“The No. 1 thing for me is just being physical,” Lintz said. “I just changed my attitude. "In the past, I probably wanted to be – well, I didn’t want to be, but I focused more on being a receiving tight end. Now I’m focused more on run blocking.
“I realized that if you can’t block, you can’t play, because if you can’t run the ball, you can’t win.”
Lintz made his first three college starts and only catch as a redshirt sophomore last year. However, he was benched for three games and sat out two others with a neck injury.
“We had a long talk over the winter,” tight ends coach Rich Rasmussen said. “He decided he wanted to be a physical football player, and he’s really taken those steps to become one.”
WSU coaches and players are adamant that a bowl game is a realistic goal this season, but it won’t happen without a major improvement on defense.
“Last year was a growing experience for us,” said cornerback Nolan Washington, who started all 12 games as a redshirt freshman last year. “We were all young. A lot of us were playing our first college games. I think that (experience) helped out a lot. Now we all know what to be ready for. Now we all communicate well.”
The Cougars are 28-point favorites Saturday in the season opener with Idaho State (2 p.m., no TV). The Bengals are a rebuilding Football Championship Subdivision (formerly NCAA Division I-AA) team coming off a 1-10 season, but Washington said there is zero chance the Cougars will take the visitors lightly.
“We have no reason to look past them; we went 2-10 last year,” Washington said.
Coach Paul Wulff lists Washington as “probable” for Saturday because of a hamstring strain. Asked if he’ll play, Washington immediately replied, “Yes.”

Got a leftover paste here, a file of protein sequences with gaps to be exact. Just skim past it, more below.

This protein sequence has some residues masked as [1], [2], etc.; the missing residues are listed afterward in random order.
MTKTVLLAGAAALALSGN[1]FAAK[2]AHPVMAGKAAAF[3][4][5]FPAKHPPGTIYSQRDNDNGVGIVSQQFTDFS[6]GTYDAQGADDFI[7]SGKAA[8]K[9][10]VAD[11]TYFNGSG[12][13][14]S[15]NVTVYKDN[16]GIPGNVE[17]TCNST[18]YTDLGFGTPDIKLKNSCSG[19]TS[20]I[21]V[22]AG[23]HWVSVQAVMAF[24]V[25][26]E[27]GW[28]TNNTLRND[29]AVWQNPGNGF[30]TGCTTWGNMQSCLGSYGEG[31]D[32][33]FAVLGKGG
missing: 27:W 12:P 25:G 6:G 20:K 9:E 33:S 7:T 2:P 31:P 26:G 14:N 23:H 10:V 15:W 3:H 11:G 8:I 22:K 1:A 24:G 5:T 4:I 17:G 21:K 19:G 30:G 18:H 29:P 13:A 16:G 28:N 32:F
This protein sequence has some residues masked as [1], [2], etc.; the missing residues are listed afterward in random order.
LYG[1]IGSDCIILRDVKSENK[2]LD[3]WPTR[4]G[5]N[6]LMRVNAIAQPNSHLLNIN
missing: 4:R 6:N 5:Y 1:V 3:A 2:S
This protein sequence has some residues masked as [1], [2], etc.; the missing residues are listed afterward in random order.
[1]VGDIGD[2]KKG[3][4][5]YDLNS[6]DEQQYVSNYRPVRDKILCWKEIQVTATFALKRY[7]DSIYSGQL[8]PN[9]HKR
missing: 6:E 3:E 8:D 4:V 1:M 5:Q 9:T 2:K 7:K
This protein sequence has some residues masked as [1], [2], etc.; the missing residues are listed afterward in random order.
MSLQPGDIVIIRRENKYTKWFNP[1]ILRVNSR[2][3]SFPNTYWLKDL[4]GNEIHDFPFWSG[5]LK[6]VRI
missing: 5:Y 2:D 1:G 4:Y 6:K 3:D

Wulff also lists star defensive end Travis Long as “probable.” Long has seen limited practice time since suffering a sprained knee in last Thursday’s scrimmage.
Long has started all 24 games in his two years at WSU. Don’t be surprised if the junior from Spokane makes it 25 in a row.
“He’s tough,” defensive coordinator Chris Ball said. “He’s not a big talker. He leads by example. But when he does talk – when he talks to the team and he does raise his voice and gets on the guys – people listen, because he’s got a lot of respect. They really, really respect him.”
Many students leave town on Labor Day weekend, which tends to hurt football attendance. Projections are for a crowd in the mid-20,000 range.
The Cougars are on the verge of topping last year’s 9,865 season tickets, and they’re well ahead of last year’s pace on sales of all-sports student passes. That total figures to climb past 10,000 Saturday.
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WSU pays Idaho State $350,000 and UNLV $225,000 to come to Pullman this year. The Cougars’ only nonconference road game, a Sept. 17 trip to San Diego, is worth $200,000.
Visiting Pac-12 teams almost always receive the maximum payoff of $200,000 for conference games. There’s no limit on pay for rivalry games, and the Cougars expect to rake in about $1 million when Husky Stadium remodeling forces the Huskies to move the Apple Cup to Seattle’s CenturyLink Field (home of the Seahawks) this year.
The Cougars now list their athletic department budget at $38 million. That’s up from $30 million for the past fiscal year, but a spokesperson said there’s little difference beyond changes in how certain money coming in and going right back out is calculated.
New Idaho State coach Mike Kramer, who grew up a diehard Cougars fan on a wheat farm outside nearby Colton, said he’s figured out a way to beat the 28-point point spread that Las Vegas has given to WSU.
“If we get one first down, we’re calling it good. We’re rolling up our (plays) sheet and calling it good,” Kramer joked.
Kramer is close friends with Wulff. Kramer retained Wulff as an assistant coach at Eastern Washington when Kramer was promoted to head coach of the Eagles, and Wulff hired Kramer as assistant director of football operations at WSU last year.
Kramer’s daughter, Gretchen, is a senior at WSU. Kramer was a roommate of new WSU linebackers coach Chris Tormey when they played at Idaho.